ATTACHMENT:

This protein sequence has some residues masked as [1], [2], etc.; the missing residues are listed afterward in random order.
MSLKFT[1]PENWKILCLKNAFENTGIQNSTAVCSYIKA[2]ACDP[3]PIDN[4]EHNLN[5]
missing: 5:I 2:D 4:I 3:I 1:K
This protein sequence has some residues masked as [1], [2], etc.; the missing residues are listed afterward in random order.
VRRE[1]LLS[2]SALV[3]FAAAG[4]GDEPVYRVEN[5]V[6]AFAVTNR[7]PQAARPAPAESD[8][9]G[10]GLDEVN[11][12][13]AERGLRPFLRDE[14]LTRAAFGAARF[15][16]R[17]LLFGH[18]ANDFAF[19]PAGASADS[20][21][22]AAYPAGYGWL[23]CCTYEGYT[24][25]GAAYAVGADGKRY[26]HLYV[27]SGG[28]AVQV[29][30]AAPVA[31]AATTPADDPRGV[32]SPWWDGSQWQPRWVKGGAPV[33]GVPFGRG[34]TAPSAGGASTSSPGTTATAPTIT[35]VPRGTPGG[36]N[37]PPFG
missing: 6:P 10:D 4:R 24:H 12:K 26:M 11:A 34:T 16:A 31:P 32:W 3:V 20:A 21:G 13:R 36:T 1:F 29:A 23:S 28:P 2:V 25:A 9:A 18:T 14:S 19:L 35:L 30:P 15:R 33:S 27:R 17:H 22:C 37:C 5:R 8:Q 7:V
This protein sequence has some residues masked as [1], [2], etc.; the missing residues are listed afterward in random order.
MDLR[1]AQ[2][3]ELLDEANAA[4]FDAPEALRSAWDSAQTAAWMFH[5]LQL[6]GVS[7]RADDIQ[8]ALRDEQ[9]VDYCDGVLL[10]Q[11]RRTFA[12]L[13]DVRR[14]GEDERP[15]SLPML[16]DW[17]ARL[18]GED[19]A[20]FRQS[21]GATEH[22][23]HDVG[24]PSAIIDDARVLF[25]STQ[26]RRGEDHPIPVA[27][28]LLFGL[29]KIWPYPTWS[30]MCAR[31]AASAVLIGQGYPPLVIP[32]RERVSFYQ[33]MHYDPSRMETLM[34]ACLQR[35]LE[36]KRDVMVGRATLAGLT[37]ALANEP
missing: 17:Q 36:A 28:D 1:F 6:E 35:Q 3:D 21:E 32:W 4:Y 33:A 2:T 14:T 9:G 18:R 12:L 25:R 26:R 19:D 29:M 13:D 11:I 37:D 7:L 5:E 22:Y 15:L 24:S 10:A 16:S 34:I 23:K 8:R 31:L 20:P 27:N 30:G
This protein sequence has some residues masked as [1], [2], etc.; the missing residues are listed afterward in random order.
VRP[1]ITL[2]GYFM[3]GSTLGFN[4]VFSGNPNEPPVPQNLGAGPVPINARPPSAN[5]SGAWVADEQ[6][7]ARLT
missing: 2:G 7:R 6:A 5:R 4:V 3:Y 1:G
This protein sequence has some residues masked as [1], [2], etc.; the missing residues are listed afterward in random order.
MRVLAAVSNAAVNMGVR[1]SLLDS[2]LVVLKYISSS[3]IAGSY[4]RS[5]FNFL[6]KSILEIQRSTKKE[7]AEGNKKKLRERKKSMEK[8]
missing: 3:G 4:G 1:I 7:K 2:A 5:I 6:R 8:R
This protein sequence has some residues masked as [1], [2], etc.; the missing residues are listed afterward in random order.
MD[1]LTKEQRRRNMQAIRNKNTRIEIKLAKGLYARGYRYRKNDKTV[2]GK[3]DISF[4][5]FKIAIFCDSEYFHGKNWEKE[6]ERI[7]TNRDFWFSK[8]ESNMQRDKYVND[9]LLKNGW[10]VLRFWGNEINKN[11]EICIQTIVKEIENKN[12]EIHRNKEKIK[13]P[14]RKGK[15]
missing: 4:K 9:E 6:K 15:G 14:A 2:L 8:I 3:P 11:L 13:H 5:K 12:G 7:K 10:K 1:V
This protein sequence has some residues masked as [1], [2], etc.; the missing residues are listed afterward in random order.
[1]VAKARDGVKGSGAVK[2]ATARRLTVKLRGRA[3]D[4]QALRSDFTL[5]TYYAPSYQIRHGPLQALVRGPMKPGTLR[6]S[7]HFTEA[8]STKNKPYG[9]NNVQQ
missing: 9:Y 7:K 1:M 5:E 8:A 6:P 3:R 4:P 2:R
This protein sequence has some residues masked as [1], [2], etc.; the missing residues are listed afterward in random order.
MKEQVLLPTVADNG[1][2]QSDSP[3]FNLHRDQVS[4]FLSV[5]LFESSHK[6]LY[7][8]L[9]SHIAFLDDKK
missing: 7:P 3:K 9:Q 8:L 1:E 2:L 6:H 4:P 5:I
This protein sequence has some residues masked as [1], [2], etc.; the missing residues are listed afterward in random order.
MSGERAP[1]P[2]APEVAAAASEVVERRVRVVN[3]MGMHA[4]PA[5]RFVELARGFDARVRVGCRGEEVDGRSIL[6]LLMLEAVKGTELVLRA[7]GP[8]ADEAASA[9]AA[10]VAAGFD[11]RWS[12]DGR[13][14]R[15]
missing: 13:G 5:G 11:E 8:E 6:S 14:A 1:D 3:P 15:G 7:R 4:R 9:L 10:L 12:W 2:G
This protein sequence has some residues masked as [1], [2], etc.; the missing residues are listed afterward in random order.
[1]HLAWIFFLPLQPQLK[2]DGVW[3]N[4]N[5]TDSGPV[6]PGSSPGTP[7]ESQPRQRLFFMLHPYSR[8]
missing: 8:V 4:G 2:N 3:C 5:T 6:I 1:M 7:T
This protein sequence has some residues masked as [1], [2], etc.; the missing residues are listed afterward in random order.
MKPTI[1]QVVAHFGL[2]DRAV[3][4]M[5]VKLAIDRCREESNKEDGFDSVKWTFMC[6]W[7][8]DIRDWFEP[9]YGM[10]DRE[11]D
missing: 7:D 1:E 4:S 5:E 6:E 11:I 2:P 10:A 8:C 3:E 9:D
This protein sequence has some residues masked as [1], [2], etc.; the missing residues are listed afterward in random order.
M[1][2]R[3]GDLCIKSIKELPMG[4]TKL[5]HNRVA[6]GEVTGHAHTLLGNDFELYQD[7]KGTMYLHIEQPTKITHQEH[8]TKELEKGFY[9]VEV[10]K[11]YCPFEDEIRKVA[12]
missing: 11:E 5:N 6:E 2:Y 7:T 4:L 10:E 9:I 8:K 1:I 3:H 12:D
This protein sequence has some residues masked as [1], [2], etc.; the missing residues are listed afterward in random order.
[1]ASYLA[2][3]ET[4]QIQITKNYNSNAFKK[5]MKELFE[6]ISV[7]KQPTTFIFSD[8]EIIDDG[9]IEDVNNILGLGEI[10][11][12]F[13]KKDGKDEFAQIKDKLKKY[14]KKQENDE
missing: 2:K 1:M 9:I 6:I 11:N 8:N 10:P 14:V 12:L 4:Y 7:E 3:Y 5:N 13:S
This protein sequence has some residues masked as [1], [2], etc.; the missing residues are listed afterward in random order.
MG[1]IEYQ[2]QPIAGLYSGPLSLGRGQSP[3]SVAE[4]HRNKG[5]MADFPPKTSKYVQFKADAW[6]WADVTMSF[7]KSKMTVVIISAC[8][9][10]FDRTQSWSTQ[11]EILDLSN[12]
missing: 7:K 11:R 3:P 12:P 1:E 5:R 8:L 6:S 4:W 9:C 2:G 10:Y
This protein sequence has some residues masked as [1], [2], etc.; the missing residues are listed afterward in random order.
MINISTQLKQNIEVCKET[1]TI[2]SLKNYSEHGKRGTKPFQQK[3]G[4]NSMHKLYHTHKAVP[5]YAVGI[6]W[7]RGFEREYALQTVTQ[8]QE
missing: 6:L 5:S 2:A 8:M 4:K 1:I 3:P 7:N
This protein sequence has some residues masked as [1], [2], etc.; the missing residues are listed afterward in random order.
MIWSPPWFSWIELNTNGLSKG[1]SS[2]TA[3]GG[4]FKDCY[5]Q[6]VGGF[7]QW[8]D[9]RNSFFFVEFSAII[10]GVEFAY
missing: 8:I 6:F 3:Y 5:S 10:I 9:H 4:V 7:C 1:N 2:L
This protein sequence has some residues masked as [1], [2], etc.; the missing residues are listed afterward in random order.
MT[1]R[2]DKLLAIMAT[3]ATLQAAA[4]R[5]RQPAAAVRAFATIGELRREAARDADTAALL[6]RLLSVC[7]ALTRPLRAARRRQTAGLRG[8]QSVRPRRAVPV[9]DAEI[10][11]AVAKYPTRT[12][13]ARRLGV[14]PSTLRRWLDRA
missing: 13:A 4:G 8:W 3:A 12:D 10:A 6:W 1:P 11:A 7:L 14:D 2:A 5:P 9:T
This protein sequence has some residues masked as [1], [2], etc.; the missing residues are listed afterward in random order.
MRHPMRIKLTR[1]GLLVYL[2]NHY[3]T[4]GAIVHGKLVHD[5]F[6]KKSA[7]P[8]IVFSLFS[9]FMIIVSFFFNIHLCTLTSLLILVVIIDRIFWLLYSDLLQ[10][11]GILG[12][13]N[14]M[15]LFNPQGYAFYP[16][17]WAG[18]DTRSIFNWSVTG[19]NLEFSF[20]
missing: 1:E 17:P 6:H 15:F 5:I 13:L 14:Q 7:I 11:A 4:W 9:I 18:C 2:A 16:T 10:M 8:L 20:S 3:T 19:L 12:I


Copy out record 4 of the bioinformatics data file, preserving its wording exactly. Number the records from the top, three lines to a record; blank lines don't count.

This protein sequence has some residues masked as [1], [2], etc.; the missing residues are listed afterward in random order.
VRP[1]ITL[2]GYFM[3]GSTLGFN[4]VFSGNPNEPPVPQNLGAGPVPINARPPSAN[5]SGAWVADEQ[6][7]ARLT
missing: 2:G 7:R 6:A 5:R 4:V 3:Y 1:G